Over 300 WWII veterans who flew into the face of adversity with Bomber Command joined together in Lincoln on October 2, as an iconic spire created in their honour was unveiled.
The spire, on Canwick Hill, towers over the site of the £10m International Bomber Command Centre project.
It pays tribute to the thousands of aircrew who lost their lives flying from airfields in Lincolnshire.
The gathering of honoured guests , veterans and their families is believed to be the biggest of its kind in recent times – and will most likely be the last.
The ceremony marked the completion of phase one of the project, and the walls of names in memory of the fallen.
After a worldwide appeal, the International Bomber Command Centre Trust welcomed Bomber Command veterans, the oldest of whom was 101, representing 19 countries.
They were thanked for their service and bravery by the Rt Hon The Earl Howe, Minister of State for Defence, who officially unveiled the memorial.
As an extra ‘thank you’, veterans were treated to the inaugural performance of ‘Strike Hard, Strike Sure’ (the Bomber Command motto).
The anthem was specially commissioned by the IBCC Trustees and composed by Tom Davoren, one of the UK’s most celebrated composers.
To emphasise the importance of the day, the 2,000 plus attendees were treated to a spectacular fly-over by a Vulcan, Blenheim, Dakota, four Tutors, two GR4 Tornadoes, three Hawks and the current MacRobert’s Reply.
Tony Worth CVO, Chairman of the IBCC Trust, said: “Today was a truly humbling experience. Having so many veterans together and listening to their stories further underlines the importance of the International Bomber Command Project that has, to date, been eight years of hard work by all of those involved.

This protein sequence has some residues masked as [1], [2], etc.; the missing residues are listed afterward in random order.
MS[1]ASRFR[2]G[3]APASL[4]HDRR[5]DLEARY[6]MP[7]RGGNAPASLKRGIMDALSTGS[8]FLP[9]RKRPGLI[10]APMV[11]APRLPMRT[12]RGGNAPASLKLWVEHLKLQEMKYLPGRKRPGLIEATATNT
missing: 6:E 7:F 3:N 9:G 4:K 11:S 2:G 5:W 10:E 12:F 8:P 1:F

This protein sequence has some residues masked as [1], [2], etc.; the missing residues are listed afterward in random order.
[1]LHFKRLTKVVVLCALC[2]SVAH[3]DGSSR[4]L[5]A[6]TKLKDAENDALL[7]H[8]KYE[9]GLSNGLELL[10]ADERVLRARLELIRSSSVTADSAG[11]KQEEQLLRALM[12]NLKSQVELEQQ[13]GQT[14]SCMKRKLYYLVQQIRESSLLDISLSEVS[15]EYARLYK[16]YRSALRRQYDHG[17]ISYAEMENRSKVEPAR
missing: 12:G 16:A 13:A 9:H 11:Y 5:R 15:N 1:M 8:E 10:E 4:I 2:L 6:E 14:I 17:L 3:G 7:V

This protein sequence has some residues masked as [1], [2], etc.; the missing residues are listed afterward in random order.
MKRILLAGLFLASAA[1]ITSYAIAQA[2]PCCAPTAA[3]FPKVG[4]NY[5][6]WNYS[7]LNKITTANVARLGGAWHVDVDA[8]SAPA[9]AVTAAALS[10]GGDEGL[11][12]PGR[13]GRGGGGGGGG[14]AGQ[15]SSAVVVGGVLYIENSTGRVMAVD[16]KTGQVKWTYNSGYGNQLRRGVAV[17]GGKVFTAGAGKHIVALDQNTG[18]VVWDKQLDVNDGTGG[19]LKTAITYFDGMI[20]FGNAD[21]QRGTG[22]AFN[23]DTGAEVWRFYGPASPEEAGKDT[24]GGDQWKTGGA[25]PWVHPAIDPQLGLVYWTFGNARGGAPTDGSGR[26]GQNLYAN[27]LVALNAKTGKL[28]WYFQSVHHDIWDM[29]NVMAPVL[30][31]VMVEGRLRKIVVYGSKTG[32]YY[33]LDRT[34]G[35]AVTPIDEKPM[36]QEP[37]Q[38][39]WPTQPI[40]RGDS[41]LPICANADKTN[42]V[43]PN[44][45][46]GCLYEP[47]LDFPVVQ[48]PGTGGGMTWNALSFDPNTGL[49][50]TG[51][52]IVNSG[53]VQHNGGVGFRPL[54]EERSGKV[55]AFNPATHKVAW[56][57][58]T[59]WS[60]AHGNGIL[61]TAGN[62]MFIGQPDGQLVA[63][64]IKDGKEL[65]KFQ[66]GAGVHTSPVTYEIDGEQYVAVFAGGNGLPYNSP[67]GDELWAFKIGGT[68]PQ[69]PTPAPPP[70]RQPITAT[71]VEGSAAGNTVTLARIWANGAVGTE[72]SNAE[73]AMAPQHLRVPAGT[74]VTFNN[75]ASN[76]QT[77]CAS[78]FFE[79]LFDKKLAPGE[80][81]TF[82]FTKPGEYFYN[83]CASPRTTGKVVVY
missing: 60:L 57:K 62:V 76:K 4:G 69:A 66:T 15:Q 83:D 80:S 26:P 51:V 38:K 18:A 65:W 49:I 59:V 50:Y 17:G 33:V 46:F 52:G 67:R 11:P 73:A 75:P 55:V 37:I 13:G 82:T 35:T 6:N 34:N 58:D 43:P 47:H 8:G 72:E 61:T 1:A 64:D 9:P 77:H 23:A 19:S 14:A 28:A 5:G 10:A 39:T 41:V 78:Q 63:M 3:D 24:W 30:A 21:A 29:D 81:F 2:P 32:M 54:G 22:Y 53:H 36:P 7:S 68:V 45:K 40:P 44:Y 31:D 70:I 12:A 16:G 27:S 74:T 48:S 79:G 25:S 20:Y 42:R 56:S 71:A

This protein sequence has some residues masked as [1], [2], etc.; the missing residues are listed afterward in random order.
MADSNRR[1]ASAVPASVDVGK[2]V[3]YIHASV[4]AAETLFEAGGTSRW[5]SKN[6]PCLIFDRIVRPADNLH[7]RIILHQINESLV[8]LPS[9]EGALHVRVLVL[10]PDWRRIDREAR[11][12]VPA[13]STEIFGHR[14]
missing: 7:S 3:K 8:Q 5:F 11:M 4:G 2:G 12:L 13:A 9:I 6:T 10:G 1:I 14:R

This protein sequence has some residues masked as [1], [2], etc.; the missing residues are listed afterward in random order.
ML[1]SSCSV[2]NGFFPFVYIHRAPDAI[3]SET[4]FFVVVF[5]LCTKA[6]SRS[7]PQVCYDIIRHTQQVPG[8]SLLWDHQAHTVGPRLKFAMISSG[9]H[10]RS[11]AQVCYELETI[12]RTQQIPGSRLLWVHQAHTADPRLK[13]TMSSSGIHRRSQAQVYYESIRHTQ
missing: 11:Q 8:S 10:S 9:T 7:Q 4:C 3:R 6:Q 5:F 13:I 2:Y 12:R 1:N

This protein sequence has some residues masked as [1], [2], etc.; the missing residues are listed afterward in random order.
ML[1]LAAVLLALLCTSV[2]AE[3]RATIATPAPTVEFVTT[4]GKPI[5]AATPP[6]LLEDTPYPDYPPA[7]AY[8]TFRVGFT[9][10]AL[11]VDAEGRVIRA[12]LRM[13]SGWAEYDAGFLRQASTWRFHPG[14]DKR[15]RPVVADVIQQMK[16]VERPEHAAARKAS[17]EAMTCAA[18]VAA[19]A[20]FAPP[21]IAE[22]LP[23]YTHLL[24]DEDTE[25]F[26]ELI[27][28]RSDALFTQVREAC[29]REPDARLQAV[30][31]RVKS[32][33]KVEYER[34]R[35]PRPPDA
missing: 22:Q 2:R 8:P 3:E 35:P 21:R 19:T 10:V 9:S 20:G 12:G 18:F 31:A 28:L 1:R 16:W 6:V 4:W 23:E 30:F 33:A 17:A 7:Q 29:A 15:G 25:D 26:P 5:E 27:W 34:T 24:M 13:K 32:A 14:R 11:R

“We now need to find the remaining funding of £3.8million to enable the Chadwick Centre, visitor amenities and memorial walls (phase two and three) to be completed.
“This will then ensure that the achievements of all those brave men and women in Bomber Command will never be forgotten”.
For many, the day was an opportunity to remember friends who did not return from the war. The first sighting of the 102 ft spire also brought back vivid memories of military adventures and hardships.
91-year-old former mid upper gunner Fred Hooker from the 75th New Zealand Squadron spoke to The Lincolnite about his time in the Bomber Command and as a prisoner of war.
He said: “I was shot down over Germany on September 12 1944 and I spent nine months in a camp.
“It was a bit rough. On one occasion I had a pistol on me for three quarters of an hour while a man was asking us questions.
“We just said our number ranking and thinking nobody knew if we were alive or dead, and here we are!”
Overlooked by Lincoln Cathedral, which was seen by many as a symbol of home, the spire has become a new beacon for Bomber Command.
Together with the Chadwick Centre and Peace Gardens, the scheme will form another important part of the county’s aviation history.
Lincoln-based Place Architecture were behind the striking designs for the project.
Steven Palmer said: “I hope we have done the trust proud. We are working on the Chadwick Centre already and have a revised design for the building.
“It has a bigger remit and is simplified and work will hopefully start on it next year.”
The Bomber Command Tribute
- 125,000 aircrew served in Bomber Command durring WWII
- 6,680 tons of food was dropped over Holland in 1945 as part of Operation Manna
- 55,573 Bomber Command aircrew were killed on operations during WWII
- 364,514 operational sorties were flown during WWII
- 70% of aircrew died, were taken prisoner or were injured between 1939 and 1945
- 3,491 aircraft were lost from Lincolnshire
- 28% of aircrew were killed from countries other than the UK
- 25,611 Bomber Command aircrew from Lincolnshire lost their lives flying from Lincolnshire.